Up or Down, Big or Small
By Gisele Weishan | Magazine | March 14, 2023
Cover Illustration: Sunset at Cape Byron Lighthouse. Gisele Weishan/The Amsterdammer
In part two of her series, Magazine writer Gisele Weishan continues with the trip to two beautiful sceneries: Byron Bay and Melbourne.
From Sydney, you can continue your Aussie adventures by venturing up or down the coast. Whether in search of beach waves and slow living to the North or trendy living at a faster pace to the South, the small coastal town of Byron Bay and the big city of Melbourne both have a lot to offer, respectively.
Byron Shire Council recognises the Bundjalung of Byron Bay Arakwal people, the Minjungbal people and the Widjabul people as Traditional Owners and custodians for parts of the Byron Shire.
This little beach town, which pretty much makes up only one roundabout with four divergent roads, holds a very special place in my heart. When thinking of home, this is the first place that comes to mind and causes those faraway pangs of heart. Amongst the backpackers I lived with, there was an agreement that time, almost to an eerie extent, simply seems to work differently in Byron Bay. A pocket of space in which things are far slower and more stretched. It was a joke amongst us that those who arrived initially planning to stay only a week would soon find themselves inexplicably realising they had already been there three months.
In other words, to know someone for a week in Byron is to know them for a month anywhere else. Though I will admit, living in hostels and sharing bunk beds and bathrooms with those around you also expedites this process.
With all this time, there are many natural wonders to take in during your stay. Byron is home to some beautifully long stretches of white sandy beaches like Wategos and Tallows. Through a pathway of brambles and branches, you can find a quiet retreat at Tea Tree Lake, where the tree roots turn the water so dark you can’t see your legs as they kick out from under you and where the scent of bush holds strong in your lungs.
Indulge in vast arrays of vegan food which leave meat-loving diners in the minority, from Combi Cafe to No Bones. While here, take a trip to the nearby town of Mullumbimby, where it is said the true hippie spirit of the area resides. Or go for a hike to see the jaw-dropping Minyon Falls. And if your idea of a good night out is dancing barefoot in the sand, learning to twirl fire, drinking with friends by a bonfire under the stars of a secluded beach, or going to a notorious Aussie ‘bush-doof’, as opposed to pub crawls and clubbing (of which there aren’t really any in this small town) Byron is the place to be.
All in all, though she be little, Byron Bay is a rich patch of sanctuary from the thrum of city life. If heading this way, be sure to time your visit for July, to make the most of Byron’s famous Splendour in the Grass festival as well.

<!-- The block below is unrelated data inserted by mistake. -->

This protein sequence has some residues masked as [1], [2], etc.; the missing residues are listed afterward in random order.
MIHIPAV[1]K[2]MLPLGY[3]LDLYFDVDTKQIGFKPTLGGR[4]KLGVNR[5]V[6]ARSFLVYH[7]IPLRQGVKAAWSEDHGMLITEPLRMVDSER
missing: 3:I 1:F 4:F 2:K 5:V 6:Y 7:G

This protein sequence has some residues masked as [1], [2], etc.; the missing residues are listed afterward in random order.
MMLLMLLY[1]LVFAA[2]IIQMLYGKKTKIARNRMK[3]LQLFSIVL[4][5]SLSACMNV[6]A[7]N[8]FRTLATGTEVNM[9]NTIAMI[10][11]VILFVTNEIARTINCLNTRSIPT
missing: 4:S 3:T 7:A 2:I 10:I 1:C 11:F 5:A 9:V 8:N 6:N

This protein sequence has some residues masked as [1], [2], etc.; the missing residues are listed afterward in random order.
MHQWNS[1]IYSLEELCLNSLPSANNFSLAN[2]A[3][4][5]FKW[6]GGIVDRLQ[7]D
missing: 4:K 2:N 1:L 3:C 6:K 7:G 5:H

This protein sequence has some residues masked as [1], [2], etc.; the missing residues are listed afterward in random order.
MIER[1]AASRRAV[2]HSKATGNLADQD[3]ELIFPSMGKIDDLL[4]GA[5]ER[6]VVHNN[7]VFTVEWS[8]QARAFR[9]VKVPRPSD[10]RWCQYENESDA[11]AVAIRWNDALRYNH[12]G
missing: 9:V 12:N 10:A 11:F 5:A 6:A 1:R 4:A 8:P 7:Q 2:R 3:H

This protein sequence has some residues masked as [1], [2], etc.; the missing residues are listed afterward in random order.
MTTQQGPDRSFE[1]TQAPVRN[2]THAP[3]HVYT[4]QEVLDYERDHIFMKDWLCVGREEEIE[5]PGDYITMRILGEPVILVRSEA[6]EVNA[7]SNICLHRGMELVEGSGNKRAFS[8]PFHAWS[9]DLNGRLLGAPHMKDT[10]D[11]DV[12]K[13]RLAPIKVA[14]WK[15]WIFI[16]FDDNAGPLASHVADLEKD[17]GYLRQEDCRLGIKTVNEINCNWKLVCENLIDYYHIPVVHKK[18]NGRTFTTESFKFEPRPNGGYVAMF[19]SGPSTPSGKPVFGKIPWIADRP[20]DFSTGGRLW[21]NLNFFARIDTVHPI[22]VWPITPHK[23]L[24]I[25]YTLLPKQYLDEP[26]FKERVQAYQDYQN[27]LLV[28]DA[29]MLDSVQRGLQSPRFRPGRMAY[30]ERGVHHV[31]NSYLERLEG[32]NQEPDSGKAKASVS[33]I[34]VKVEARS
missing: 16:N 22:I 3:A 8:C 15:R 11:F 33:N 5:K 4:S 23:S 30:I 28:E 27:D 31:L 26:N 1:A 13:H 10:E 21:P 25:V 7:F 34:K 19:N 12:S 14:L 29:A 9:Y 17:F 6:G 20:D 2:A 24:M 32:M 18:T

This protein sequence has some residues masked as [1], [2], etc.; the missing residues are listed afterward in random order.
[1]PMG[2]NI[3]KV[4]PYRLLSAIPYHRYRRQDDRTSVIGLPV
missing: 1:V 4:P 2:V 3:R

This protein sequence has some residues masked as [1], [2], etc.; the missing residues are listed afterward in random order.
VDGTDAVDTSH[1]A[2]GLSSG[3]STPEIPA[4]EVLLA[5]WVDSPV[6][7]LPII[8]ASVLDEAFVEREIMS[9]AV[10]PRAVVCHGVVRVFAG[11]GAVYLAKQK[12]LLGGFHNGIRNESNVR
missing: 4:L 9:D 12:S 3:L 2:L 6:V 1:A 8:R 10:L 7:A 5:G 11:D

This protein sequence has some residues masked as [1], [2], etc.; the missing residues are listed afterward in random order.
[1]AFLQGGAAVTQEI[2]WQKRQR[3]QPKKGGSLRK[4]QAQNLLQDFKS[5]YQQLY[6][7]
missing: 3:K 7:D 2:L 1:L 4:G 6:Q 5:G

“All in all, though she be little, Byron Bay is a rich patch of sanctuary from the thrum of city life.” – Gisele Weishan
The City of Melbourne respectfully acknowledges the Traditional Owners of the land they govern as the Wurundjeri Woi-wurrung and Bunurong Boon Wurrung peoples of the Eastern Kulin.
Ask any Australian which is better, Melbourne or Sydney, and you will be sure to get a quick-fire response as the scores are tallied up on either side. One of my favourite facts about Australia is that there was so much furious debate about which of the two deserved to be dubbed the capital that eventually, the matter could only be settled by constructing a wholly new city between them to house our nation’s parliament building and pretty much nothing else. The resulting compromise is the city of Canberra, our nation’s capital, although the debate still very much lives on today.
That being said, if you’re looking for great nightlife and a more pumping trendy city, the scales undoubtedly tip toward Melbourne. What the city lacks in easily accessible beaches, not counting the area of St Kilda from whose beach it gets its name, Melbourne makes up for in droves of coffee culture, cool neighbourhoods, and vibrant clubs. Lively areas like Brunswick and Fitzroy offer eclectic mixes of restaurants, cafes and bars alongside vintage shops and live music venues.
The vibrant street art scene, notably Hosier Lane, offers a constantly evolving gallery of raw pieces, with new ones regularly being added to its collection. Clubs like Revolver, Radar, and Yah Yah’s will keep you out for a good time until the 2am lock-out laws of most Australian cities kick in. And if you are looking for a more scenic view of Victoria (the state in which Melbourne is located), there are some definite stops to make for a good day- or weekend trip.
A drive along the Great Ocean Road, with its weaving curves around pristine aquamarine beaches, luscious national parks and giant eye-sore rock formations, takes you for nearly 300 kilometres along the southeastern coast of the country, from Melbourne to Adelaide. Look out for koalas and penguins on Phillip Island, lounge on Brighton Beach next to its iconic brightly painted beach sheds, or go wine tasting in the rolling fields of the Yarra Valley.
Gisele Weishan is a university student in Amsterdam. The views expressed here are not necessarily those of The Amsterdammer.